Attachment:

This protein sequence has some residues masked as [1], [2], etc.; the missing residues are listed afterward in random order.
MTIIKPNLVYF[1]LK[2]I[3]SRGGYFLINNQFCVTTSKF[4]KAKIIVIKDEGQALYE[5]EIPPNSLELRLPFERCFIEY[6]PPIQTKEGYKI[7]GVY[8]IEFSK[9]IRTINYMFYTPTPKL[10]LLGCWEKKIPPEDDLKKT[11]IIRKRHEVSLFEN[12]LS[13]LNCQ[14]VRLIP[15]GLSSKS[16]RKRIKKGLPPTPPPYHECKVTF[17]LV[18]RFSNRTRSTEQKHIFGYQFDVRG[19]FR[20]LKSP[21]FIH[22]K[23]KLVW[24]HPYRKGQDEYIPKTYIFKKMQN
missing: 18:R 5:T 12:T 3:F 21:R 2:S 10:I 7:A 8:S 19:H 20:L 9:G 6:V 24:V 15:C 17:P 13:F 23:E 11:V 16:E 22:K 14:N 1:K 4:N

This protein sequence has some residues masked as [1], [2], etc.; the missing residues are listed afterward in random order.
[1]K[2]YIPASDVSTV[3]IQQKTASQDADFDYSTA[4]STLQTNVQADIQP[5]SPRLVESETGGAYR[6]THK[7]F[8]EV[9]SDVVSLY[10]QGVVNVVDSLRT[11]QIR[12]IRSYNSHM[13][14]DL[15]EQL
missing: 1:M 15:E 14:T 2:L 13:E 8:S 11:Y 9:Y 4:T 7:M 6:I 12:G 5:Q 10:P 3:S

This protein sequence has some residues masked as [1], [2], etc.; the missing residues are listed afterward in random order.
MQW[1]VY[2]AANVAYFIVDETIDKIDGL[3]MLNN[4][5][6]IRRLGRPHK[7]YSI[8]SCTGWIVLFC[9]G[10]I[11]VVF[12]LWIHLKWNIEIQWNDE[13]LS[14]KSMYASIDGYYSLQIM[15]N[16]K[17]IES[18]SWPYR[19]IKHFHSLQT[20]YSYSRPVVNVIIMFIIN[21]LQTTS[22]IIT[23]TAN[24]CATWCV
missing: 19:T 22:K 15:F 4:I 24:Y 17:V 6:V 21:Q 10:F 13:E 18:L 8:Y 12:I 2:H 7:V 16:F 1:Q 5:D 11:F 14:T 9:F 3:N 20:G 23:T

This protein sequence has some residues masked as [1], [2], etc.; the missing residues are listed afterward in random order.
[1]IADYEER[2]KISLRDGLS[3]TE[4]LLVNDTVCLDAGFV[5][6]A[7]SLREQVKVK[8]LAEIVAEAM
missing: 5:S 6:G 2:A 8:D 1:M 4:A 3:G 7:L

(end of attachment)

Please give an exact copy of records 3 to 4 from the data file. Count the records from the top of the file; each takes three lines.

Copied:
This protein sequence has some residues masked as [1], [2], etc.; the missing residues are listed afterward in random order.
MQW[1]VY[2]AANVAYFIVDETIDKIDGL[3]MLNN[4][5][6]IRRLGRPHK[7]YSI[8]SCTGWIVLFC[9]G[10]I[11]VVF[12]LWIHLKWNIEIQWNDE[13]LS[14]KSMYASIDGYYSLQIM[15]N[16]K[17]IES[18]SWPYR[19]IKHFHSLQT[20]YSYSRPVVNVIIMFIIN[21]LQTTS[22]IIT[23]TAN[24]CATWCV
missing: 19:T 22:K 15:F 4:I 24:Y 17:V 6:V 21:Q 10:F 13:E 18:L 8:Y 12:I 2:H 7:V 16:F 1:Q 5:D 11:F 14:T 9:F 3:N 20:G 23:T

This protein sequence has some residues masked as [1], [2], etc.; the missing residues are listed afterward in random order.
[1]IADYEER[2]KISLRDGLS[3]TE[4]LLVNDTVCLDAGFV[5][6]A[7]SLREQVKVK[8]LAEIVAEAM
missing: 5:S 6:G 2:A 8:D 1:M 4:A 3:G 7:L